Fresh green grass, colourful flowers, a silent river, amazing mountains and seven highly motivated participants at the CIG training in the centre of Austria.
But it’s a really isolated centre and not so easy to reach by public transport. Even from Germany, I would say it’s like a trip around the world. That’s why Thorsten – our trainer – was running late. He missed the connection train in Linz (having made it successfully to Austria). And if you miss one train, then you possibly can’t reach the next connection and the next connection and so on.
But we were lucky. Due to the location at the headquarter of the National Park GesĂ¤use, Markus could start the training as planned and Thorsten stepped in a little later.
I already knew some of the participants because we had attend the training for National Park Rangers together. But two of the participants came from Vienna and these two young ladies brought a different point of view into the group. One of them, Melanie, already had lots of experience in cultural heritage education, because she works in a museum. The mix of the group was diverse and we could learn from our colleagues as well as from Thorsten and Markus.
Due to the small group – only five of us – we had enough time to practice and for feedback as well. So, every one of us had the chance to try our interpretation again, and again and again. And Thorsten and Markus didn’t get tired of watching, listening and giving feedback most of the day.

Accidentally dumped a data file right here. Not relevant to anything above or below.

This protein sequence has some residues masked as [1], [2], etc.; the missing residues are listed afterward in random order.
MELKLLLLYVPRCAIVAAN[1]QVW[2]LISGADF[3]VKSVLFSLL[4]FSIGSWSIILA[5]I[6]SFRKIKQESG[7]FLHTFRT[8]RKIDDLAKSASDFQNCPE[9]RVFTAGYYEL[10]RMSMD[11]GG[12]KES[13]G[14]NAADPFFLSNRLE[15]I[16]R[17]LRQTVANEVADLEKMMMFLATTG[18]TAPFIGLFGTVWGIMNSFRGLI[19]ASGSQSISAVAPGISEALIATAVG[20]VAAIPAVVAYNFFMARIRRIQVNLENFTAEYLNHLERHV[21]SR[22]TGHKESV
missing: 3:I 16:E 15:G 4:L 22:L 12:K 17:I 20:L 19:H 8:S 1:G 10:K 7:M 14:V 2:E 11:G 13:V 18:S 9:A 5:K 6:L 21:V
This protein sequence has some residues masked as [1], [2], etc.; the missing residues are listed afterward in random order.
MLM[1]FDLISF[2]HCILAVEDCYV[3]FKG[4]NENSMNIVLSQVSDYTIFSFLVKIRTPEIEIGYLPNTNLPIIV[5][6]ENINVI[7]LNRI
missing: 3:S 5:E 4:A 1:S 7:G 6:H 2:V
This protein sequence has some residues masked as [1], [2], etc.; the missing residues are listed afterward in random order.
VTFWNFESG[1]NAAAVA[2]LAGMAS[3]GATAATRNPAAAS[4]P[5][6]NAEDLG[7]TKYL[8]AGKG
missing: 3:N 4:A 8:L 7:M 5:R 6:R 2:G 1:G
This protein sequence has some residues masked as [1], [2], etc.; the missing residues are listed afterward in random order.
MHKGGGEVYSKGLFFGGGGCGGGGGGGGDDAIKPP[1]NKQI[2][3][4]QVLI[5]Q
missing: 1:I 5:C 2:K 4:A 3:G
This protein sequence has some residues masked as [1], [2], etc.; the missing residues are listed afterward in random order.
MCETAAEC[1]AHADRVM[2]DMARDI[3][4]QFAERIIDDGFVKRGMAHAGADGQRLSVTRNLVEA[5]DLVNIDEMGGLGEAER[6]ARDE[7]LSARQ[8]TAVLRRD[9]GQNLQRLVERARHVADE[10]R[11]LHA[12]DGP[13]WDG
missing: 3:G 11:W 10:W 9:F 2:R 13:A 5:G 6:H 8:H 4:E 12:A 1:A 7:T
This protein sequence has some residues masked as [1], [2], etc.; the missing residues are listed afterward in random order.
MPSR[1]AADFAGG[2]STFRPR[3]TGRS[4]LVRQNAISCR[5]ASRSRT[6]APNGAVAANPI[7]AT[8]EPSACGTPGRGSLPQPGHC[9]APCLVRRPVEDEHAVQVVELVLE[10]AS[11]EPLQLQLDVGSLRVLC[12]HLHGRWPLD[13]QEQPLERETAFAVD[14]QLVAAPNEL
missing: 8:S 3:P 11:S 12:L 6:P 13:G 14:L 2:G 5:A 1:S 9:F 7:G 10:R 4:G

The first couple of days were spent outside in nature – the perfect habitat for National Park Rangers-to-be. There I felt more comfortable and secure than on the day of cultural interpretation. But even there – in my usual workplace – I learned so much. I was overwhelmed at how differently I started to look at nature. In pairs, we focused on one natural phenomenon. Benjamin and I chose a half-dead tree. The amazing thing of this exercise for me was, that just after one hour the question popped up, which tree this could be. After one hour focusing on one tree. At this point I deeply realised what interpretation means.
We then spent a day at the museum of the Admont Abbey, which was a huge challenge for me. We had to do an interpretation tour in an exhibition full of â€ždead itemsâ€ś. There was nothing to touch, nothing moving, nothing that makes a noise (except a dead lion). But I was surprised how interesting and diverse a usual â€ždon’t touchâ€ś exhibition could get, when you fill it with emotions and meanings. I started enjoying the exhibition.
On the fifth day – the day of our exams – we all were pretty nervous and excited. But by the end of the day we were just happy. Happy holding our CIG certificates in our hands. Happy to become part of the CIG family.
Johanna Eisank is in charge of the National Park GesĂ¤use partner schools and partner kindergartens. She can be contacted at: firstname.lastname@example.org
To cite this article:
Eisank, Johanna (2017) â€CIG Training at National Park GesĂ¤useâ€. In Interpret Eu-rope Newsletter 2-2017, 12-13.